Counselors explain jobs with students, community

From left: Kristen Frank, Lauri Waldner and Donna Brooks collaborate on their back to school plans. (Photo by Anna Skinner)

From left: Kristen Frank, Lauri Waldner and Donna Brooks collaborate on their back to school plans. (Photo by Anna Skinner)

By Anna Skinner

School counselors are more than what they seem.

Although some may view a counselor as only speaking to a student when they have a problem or occasionally throughout the year, the counselors at Noblesville Schools accomplish that and so much more.

Donna Brooks, a counselor at Hinkle Creek Elementary, said at the elementary student level, counselors teach social skills as one of the primary lessons for that age group.

“We try to help them manage their emotion, special social skills, and we teach a curriculum that involves teaching students how to focus, listen and manage their own emotions and empathy skills, and complete problem solving,” Brooks said. “We try to be proactive.”

Lauri Waldner, a counselor at West Middle School, said counselors continue teaching those skills through middle school years.

“As that follows up to the middle school level, we also focus on soft skills through a developmental guidance model,” Waldner said. “A big piece of counseling at the elementary and middle school level is curriculum. Guidance counselors are directly involved with teaching kids in classroom.”

Some of the developmental aides that continue through middle school years, but began at the elementary level, include active listening, being a team player and communication.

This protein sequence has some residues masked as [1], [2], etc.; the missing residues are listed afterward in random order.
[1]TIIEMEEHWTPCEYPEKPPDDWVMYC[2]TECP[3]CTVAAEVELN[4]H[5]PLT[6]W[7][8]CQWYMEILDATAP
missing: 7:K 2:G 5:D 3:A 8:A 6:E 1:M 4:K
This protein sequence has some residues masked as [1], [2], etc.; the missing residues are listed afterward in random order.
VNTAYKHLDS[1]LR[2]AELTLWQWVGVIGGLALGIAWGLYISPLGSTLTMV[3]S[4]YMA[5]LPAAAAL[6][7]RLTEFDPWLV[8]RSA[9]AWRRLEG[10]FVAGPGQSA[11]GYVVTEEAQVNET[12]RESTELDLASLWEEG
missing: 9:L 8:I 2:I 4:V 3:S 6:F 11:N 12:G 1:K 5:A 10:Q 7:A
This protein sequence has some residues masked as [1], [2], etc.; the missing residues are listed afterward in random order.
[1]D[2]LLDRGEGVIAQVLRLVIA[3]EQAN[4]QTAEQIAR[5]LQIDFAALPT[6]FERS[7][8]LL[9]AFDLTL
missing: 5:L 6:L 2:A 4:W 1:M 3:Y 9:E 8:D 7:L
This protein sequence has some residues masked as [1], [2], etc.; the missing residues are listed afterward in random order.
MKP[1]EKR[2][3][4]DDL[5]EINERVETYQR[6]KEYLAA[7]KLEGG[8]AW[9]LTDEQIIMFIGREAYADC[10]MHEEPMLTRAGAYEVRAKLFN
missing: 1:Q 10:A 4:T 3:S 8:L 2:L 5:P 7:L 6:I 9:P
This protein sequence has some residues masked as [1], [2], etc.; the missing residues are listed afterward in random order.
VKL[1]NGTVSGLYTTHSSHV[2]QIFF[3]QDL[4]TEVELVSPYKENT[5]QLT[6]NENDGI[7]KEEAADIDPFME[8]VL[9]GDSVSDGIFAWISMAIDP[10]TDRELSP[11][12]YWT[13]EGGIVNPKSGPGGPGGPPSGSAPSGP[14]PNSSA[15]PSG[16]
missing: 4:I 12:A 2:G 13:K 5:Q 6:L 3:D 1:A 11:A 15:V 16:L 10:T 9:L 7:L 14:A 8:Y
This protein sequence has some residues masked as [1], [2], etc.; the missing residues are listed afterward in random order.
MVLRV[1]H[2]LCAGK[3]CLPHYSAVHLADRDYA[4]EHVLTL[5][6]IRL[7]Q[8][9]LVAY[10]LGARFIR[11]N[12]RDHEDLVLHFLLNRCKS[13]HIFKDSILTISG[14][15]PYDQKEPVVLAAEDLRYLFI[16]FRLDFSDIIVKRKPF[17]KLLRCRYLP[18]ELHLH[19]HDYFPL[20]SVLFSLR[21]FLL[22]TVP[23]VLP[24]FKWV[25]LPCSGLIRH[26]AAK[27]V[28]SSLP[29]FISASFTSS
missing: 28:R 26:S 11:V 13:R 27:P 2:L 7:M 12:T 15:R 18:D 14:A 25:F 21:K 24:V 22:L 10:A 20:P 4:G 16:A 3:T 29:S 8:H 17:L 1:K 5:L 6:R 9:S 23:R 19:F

“Working together helps build curriculum,” Waldner said. “It’s very purposeful the way we plan things.”

Counselors work together so lessons taught at the elementary level will continue through middle school and even high school.

Kristen Frank, a Noblesville High School counselor, said some things students learn through counselors from early years stay with them through high school.

“We see the continuation of the soft skills with their transition into the workplace,” Frank said. “And we still maintain that social, personal counseling that comes through one-on-one sessions with the students.”

All three counseling representatives said they believe children only learn when their emotional needs are met, and that is what the district focuses on.

Brooks said counselors are often not seen as disciplinarians, but a sounding board for the students.

“It’s really about us being that safe place, being a listening ear,” Frank said. “They may not always be comfortable going to mom and dad.”

Waldner continued, saying, “Sometimes students need someone who is not emotionally attached to the issue to help them through their problems.”

The counselors work with more than the students. They correlate with the school, the community, social agencies and more to ensure students are receiving the best education they possibly can.

To learn more about the counselors, visit

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